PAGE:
Workers complete final stages of the Qatar Foundation headquarters on the Education City campus in Doha. (Photo by Bonnie Jo Mount/The Washington Post)

Six U.S. universities operate branches in Doha under contracts with the Qatar Foundation for Education, Science and Community Development.

The foundation, created by Qatar’s ruling family, prefers to keep confidential its agreements with Cornell, Carnegie Mellon, Georgetown, Northwestern, Texas A&M and Virginia Commonwealth universities.

But the Washington Post obtained one. VCU, a public institution, provided a copy of its contract to The Post because it is a public record.

Here it is:

The agreement, signed by VCU President Michael Rao and the foundation’s then-President, Mohamad Fathy Saoud, spells out terms of operation for a branch that has been in the Qatar capital since 1998.

This contract took effect in July 2012 and expires in June 2022, with provisions for renewal. It makes plain that VCU has control over admissions and that the branch will maintain the same standards of academic freedom and quality observed at the main campus in Richmond.

The curriculum is focused on arts and design, and the degrees awarded are to be “identical in all material respects to the degrees and diplomas awarded to graduates of VCU at its main campus in Virginia.”

The foundation agrees to cover capital costs and operating expenses, at funding levels “sufficient to assure that VCUQ maintains the quality standards required.”

But the foundation also has certain prerogatives under the agreement:

  • VCU is not entitled to open up a degree-granting arts or design arts program anywhere else in the Middle East.
  • VCUQ administrators report to Richmond. But the foundation is entitled to be consulted on certain key administrative appointments, and its objections “if any, shall be given due consideration and shall not be rejected unless VCU decides that the choice is crucial to the proper performance of the program.”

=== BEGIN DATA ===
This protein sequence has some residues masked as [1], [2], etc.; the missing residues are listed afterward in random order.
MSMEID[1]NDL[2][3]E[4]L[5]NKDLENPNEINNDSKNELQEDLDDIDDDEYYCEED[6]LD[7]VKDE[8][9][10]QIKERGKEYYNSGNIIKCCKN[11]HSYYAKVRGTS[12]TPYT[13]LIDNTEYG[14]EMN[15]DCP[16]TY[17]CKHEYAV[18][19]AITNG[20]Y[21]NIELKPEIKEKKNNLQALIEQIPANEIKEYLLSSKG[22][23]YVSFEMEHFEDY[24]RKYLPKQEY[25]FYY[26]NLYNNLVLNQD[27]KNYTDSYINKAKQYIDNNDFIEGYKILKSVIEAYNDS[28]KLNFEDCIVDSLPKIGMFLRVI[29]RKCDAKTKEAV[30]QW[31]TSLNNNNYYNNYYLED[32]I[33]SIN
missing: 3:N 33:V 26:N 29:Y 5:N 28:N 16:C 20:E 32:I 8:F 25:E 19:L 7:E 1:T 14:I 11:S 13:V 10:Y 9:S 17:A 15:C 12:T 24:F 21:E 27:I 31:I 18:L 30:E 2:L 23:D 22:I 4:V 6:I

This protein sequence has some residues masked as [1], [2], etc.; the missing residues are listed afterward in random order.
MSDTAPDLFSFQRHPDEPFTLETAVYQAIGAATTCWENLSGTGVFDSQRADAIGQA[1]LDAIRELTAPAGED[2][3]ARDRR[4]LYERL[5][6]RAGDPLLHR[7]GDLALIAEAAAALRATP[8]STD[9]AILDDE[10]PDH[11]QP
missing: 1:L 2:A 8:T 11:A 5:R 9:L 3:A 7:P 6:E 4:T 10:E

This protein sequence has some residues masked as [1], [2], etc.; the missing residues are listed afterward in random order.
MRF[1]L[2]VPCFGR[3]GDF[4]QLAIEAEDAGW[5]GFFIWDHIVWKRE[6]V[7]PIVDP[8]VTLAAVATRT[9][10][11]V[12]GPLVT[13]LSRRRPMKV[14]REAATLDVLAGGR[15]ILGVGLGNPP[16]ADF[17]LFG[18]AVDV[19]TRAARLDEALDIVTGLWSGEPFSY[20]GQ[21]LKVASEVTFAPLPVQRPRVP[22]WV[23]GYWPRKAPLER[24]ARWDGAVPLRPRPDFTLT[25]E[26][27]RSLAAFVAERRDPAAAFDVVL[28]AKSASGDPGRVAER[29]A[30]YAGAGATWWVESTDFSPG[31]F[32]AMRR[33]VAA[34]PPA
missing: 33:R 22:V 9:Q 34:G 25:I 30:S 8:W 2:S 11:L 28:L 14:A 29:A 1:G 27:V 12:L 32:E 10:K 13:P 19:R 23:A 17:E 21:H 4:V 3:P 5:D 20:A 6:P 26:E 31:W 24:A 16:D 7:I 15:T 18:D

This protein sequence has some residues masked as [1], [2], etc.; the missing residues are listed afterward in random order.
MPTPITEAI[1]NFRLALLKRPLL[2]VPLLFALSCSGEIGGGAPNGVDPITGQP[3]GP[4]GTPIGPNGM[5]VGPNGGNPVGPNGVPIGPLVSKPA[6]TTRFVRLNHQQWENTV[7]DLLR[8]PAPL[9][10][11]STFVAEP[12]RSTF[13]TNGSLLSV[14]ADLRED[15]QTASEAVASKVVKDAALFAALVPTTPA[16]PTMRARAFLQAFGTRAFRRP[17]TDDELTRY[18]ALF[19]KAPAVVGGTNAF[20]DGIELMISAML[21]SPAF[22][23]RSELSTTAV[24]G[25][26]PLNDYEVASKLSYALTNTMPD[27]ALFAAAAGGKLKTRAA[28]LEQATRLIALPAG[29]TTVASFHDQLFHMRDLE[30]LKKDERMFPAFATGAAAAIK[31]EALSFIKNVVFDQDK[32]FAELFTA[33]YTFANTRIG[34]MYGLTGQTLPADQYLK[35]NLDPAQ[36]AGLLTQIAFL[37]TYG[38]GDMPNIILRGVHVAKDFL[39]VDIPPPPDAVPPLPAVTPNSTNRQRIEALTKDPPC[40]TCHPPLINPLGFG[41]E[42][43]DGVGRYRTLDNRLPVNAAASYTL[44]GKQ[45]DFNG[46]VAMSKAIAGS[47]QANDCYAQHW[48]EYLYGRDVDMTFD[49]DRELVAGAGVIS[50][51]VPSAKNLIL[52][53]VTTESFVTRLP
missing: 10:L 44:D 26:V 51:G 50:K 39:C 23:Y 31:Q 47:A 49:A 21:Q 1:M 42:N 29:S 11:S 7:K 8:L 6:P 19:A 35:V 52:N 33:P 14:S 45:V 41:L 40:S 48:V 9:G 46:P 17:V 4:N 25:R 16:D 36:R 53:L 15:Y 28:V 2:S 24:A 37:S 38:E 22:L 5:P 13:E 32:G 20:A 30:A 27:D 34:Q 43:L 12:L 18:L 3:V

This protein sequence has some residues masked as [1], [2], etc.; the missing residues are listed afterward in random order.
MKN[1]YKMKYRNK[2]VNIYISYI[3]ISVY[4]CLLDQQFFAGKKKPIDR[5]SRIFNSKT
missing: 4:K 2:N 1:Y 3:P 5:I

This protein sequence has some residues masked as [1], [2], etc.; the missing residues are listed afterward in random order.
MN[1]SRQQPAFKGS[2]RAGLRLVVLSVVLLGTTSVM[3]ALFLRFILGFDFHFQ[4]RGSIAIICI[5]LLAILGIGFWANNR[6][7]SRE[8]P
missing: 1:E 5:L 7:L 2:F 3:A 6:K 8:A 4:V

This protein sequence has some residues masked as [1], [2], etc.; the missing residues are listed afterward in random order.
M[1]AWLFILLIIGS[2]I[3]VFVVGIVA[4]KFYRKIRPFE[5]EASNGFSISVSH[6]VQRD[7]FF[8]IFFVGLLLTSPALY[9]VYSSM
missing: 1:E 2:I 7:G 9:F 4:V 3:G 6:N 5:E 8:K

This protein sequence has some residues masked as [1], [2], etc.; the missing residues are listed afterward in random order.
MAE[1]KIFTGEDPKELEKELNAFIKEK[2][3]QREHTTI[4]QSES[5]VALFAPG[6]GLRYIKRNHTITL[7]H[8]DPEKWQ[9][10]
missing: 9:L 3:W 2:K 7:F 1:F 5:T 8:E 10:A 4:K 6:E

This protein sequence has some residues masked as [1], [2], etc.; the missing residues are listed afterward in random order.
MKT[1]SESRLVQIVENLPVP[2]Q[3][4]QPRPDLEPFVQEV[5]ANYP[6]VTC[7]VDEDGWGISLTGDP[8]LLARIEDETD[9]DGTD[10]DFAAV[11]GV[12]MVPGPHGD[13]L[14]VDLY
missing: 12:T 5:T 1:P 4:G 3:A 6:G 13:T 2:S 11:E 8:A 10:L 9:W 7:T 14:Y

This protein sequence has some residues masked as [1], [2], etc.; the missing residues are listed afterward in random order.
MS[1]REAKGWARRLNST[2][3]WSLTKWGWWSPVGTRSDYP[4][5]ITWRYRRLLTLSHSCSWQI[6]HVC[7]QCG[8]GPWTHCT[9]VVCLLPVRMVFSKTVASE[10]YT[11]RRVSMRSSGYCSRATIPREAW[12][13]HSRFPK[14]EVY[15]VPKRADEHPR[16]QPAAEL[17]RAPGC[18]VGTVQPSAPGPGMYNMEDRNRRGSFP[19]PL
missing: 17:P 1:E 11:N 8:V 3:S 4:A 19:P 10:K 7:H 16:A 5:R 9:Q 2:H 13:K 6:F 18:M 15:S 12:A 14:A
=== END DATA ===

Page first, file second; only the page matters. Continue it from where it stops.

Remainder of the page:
• The foundation is entitled to annual review and approval of VCUQ’s operating budget.
  • VCUQ research will be “based on Qatar and Qatar Foundation priorities, without violating the academic freedom policy of VCU, consistent with VCU’s strategic research agenda, and based on competitive approach and peer reviews for funding.”
  • The foundation is entitled to a share of revenue from intellectual property developed at the branch, subject to certain terms and conditions. The inventor would get 33 percent of the revenue in these cases, VCU 17 percent, and the foundation the rest.

Rao, in an interview, said the branch has benefited VCU enormously, helping to establish a global brand for the state university. He said he personally visits Doha to bestow diplomas at commencement. Most of the graduates are women. In deference to customs in the predominantly Muslim country, he said, a presidential handshake is optional onstage. “If they offer their hand, I shake it,” he said. “But if they don’t offer their hand, I don’t.”

Rao said the branch doesn’t cost Virginia taxpayers any money. VCU, in fact, receives a management fee beyond operating expenses. The fee was set at $3.4 million in fiscal 2012-2013, with projected annual increases tied to a higher education price index.

The VCU president said the involvement of six U.S. universities in Qatar will have a huge impact on the region. “It is bearing leaders who are going to make a significant difference,” he said. “We want them to use their ideas to innovate.”

From time to time, Rao said, questions come up about how VCU can ensure its academic freedom in Doha.

“I’m not going to tell you we haven’t had concerns and we don’t have concerns,” he said. But he said those are worked out through discussions with the foundation. “We’ve found very good ways of communicating with each other,” he said.

Asked to provide an example, a VCU spokesman, Michael Porter, emailed this anecdote:

“In 2011, a recent [master of fine arts] graduate was working at VCUQ as an intern and displayed her abstract painting in a public place on campus. Some Qatar students found the artwork to be disrespectful to their culture and demanded it be removed. The issue was not so much the piece itself but where it was placed.

“It led to a larger discussion of academic and artistic freedom and boundaries, including issues such as artistic self-expression, what role an institution plays in determining boundaries and the impact on freedoms if we mediate. The artist chose to remove the painting on her own, but we brought in cultural experts to lead discussions about freedom and boundaries and we’ve taught classes around the issue. There are continuing conversations about those topics today.”

Texas A&M also is a public school. But to date, The Post has not been able to obtain a copy of its contract with the Qatar Foundation. A Post request for that agreement under Texas public records law is pending.

The four private universities declined to provide copies of their contracts.